It was late on Tuesday that the church-backed Vizhinjam Action Council (VAC) general convener Fr Eugene Pereira came out of the closed-door meeting with Vijayan and announced that the VAC had decided to end the first phase of the agitation against the Vizhinjam port construction at the very moment itself.
When asked whether the government had agreed to the demands from the agitators, he replied in the negative. But he said the VAC activists would no longer blockade the project site or disrupt construction of the 3.2-km-long breakwater of the project.
On Wednesday, 7 December, the Adani group said that the construction work would resume very soon.
“The decision to withdraw the protests was sudden, and we are yet to get details of the discussions that led to such a conclusion. Whatever the position of the Church over the issue, I will continue my campaign against the Vizhinjam port project based on the scientific research I have conducted on the environmental and livelihood threats it poses,” said coastal researcher AJ Vijayan, one of the public faces of the agitation since the beginning.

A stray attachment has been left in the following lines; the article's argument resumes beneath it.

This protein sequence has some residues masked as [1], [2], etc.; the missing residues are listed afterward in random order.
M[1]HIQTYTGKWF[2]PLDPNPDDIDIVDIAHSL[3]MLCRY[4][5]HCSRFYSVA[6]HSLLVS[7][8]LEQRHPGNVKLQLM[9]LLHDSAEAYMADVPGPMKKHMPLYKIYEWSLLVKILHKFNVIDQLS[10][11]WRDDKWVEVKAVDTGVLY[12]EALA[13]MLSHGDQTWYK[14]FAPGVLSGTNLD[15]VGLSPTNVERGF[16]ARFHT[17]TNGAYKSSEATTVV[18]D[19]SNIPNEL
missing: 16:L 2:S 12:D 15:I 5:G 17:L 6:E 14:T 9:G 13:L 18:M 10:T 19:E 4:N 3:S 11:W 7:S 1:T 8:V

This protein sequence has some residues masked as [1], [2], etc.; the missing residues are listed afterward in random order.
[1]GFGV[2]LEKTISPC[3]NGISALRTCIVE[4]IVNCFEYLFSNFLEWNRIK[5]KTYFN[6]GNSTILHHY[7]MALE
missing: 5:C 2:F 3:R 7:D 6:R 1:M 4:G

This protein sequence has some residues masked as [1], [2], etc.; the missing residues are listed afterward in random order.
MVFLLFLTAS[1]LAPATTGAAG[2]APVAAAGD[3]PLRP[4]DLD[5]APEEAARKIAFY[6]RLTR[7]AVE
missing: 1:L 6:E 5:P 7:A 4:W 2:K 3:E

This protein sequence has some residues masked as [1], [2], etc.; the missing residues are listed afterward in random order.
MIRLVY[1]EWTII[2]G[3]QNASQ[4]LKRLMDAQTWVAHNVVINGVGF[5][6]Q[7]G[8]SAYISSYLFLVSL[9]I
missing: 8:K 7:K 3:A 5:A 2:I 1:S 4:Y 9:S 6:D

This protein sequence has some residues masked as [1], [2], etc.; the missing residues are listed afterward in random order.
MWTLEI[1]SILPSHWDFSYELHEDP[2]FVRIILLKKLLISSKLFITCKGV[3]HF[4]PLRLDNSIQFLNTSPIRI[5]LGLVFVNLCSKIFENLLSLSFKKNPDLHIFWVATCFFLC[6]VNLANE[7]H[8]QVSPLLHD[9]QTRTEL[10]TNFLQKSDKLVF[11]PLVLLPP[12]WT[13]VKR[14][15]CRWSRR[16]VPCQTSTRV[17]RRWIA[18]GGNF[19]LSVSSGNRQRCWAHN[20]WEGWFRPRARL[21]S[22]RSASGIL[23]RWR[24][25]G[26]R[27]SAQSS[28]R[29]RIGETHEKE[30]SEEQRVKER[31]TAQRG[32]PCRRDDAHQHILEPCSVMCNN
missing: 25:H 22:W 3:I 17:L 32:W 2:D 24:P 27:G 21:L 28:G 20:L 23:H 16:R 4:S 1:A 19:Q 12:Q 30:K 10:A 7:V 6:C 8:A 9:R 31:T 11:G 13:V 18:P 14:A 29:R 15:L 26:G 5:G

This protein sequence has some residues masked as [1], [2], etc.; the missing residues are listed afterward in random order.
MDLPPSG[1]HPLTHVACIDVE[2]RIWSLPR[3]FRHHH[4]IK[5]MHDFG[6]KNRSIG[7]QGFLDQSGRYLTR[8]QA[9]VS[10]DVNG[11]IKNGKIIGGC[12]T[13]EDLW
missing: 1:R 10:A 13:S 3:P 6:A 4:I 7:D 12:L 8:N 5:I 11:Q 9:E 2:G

“All the burning issues raised by the fishing community remain unaddressed. The church is bound to explain the communications held behind the doors,” Vijayan told South First.
Incidentally, Vijayan is the elder brother of Kerala Transport Minister Antony Raju.
The project is a substantial environmental and social disaster, and its adverse effects would ruin the whole Thiruvananthapuram coast in the coming years, Vijayan added.
In a statement made in the Kerala Assembly on Wednesday, Chief Minister Pinarayi Vijayan said rehabilitation of local people and protection of their livelihood are top priorities of his government while implementing development projects.
The Latin Catholic Church, which spearheaded the agitation peacefully in the first 138 days, turned defensive on 27 November after some protestors attacked the local police station, injuring several police officials on duty.